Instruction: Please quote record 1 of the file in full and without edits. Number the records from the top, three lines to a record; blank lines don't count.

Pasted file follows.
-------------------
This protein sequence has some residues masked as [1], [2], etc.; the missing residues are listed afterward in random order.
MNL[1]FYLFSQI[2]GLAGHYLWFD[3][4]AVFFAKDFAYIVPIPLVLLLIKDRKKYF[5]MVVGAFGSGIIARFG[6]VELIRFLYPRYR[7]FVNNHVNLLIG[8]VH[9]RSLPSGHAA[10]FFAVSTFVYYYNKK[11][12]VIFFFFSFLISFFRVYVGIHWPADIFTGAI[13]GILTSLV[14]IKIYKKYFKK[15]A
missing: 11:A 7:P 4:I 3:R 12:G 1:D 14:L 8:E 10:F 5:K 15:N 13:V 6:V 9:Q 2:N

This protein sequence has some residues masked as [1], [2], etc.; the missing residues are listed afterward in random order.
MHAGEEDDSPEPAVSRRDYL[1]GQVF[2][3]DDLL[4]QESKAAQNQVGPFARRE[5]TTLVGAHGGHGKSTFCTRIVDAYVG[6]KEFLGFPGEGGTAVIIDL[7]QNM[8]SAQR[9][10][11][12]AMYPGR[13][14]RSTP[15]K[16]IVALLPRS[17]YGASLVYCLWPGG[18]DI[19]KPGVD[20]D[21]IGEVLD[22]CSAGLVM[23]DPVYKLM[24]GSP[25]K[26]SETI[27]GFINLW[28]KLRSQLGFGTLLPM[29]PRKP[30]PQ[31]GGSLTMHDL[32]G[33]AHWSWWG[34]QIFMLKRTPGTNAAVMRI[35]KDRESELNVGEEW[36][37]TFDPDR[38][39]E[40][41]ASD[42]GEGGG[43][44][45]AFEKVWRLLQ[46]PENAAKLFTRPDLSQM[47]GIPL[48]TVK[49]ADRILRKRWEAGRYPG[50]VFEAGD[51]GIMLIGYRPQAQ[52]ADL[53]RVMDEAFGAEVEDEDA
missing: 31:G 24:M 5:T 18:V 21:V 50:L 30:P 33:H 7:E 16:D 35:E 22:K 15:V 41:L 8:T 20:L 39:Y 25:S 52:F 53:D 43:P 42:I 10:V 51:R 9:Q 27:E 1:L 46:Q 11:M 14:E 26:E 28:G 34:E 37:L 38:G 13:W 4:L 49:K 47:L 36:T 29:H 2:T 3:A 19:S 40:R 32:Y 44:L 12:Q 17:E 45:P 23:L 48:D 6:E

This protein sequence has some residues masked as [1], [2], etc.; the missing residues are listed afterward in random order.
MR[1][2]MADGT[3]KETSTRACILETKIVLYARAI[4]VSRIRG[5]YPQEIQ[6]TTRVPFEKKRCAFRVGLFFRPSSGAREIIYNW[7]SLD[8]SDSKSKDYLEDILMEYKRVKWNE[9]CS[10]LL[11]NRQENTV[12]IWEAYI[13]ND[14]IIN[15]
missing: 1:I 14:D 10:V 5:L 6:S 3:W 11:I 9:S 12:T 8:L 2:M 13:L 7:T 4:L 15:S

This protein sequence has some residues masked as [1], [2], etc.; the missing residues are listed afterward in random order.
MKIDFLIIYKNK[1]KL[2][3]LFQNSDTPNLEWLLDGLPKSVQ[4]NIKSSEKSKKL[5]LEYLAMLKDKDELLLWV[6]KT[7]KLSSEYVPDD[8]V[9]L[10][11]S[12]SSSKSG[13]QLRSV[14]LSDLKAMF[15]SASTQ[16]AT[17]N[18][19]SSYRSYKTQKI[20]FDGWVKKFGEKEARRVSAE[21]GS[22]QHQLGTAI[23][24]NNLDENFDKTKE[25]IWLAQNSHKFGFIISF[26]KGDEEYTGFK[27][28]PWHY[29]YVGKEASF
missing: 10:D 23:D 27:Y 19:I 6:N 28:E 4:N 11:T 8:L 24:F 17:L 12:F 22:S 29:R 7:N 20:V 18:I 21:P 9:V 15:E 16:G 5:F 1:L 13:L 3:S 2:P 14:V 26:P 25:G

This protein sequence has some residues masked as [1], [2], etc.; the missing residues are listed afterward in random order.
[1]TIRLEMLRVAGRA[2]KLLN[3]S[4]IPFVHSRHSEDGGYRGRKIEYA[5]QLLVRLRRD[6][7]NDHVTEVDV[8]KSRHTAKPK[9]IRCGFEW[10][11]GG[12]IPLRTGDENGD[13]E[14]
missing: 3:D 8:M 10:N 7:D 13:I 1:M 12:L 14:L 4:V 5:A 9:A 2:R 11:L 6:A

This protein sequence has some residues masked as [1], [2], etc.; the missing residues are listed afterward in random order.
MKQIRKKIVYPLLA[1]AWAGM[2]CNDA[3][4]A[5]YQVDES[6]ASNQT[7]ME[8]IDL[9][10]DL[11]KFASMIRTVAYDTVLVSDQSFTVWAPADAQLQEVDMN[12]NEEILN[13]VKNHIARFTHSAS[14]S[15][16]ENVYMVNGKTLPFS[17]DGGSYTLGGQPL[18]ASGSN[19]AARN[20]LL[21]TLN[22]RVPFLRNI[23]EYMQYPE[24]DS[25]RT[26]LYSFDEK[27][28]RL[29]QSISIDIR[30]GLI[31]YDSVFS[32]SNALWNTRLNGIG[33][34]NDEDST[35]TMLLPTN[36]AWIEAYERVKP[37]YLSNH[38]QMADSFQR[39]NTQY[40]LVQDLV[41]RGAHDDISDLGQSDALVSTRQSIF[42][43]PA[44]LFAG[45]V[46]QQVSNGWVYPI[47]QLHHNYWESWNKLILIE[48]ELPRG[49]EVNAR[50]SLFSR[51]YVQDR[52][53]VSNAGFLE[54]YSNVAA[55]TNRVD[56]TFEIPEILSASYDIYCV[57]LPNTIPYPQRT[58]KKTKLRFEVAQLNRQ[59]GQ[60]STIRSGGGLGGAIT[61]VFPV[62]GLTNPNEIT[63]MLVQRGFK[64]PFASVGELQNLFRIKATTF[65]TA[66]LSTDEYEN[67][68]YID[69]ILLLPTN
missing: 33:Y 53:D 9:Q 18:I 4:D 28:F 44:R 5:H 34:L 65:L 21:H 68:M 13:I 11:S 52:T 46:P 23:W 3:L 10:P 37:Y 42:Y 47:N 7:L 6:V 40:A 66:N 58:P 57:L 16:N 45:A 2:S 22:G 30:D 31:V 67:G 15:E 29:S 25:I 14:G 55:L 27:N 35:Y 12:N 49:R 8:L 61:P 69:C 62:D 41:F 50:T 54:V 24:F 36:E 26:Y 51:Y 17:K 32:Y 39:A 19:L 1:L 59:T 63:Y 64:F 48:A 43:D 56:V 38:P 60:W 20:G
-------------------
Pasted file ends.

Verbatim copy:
This protein sequence has some residues masked as [1], [2], etc.; the missing residues are listed afterward in random order.
MNL[1]FYLFSQI[2]GLAGHYLWFD[3][4]AVFFAKDFAYIVPIPLVLLLIKDRKKYF[5]MVVGAFGSGIIARFG[6]VELIRFLYPRYR[7]FVNNHVNLLIG[8]VH[9]RSLPSGHAA[10]FFAVSTFVYYYNKK[11][12]VIFFFFSFLISFFRVYVGIHWPADIFTGAI[13]GILTSLV[14]IKIYKKYFKK[15]A
missing: 11:A 7:P 4:I 3:R 12:G 1:D 14:L 8:E 10:F 5:K 15:N 13:V 6:V 9:Q 2:N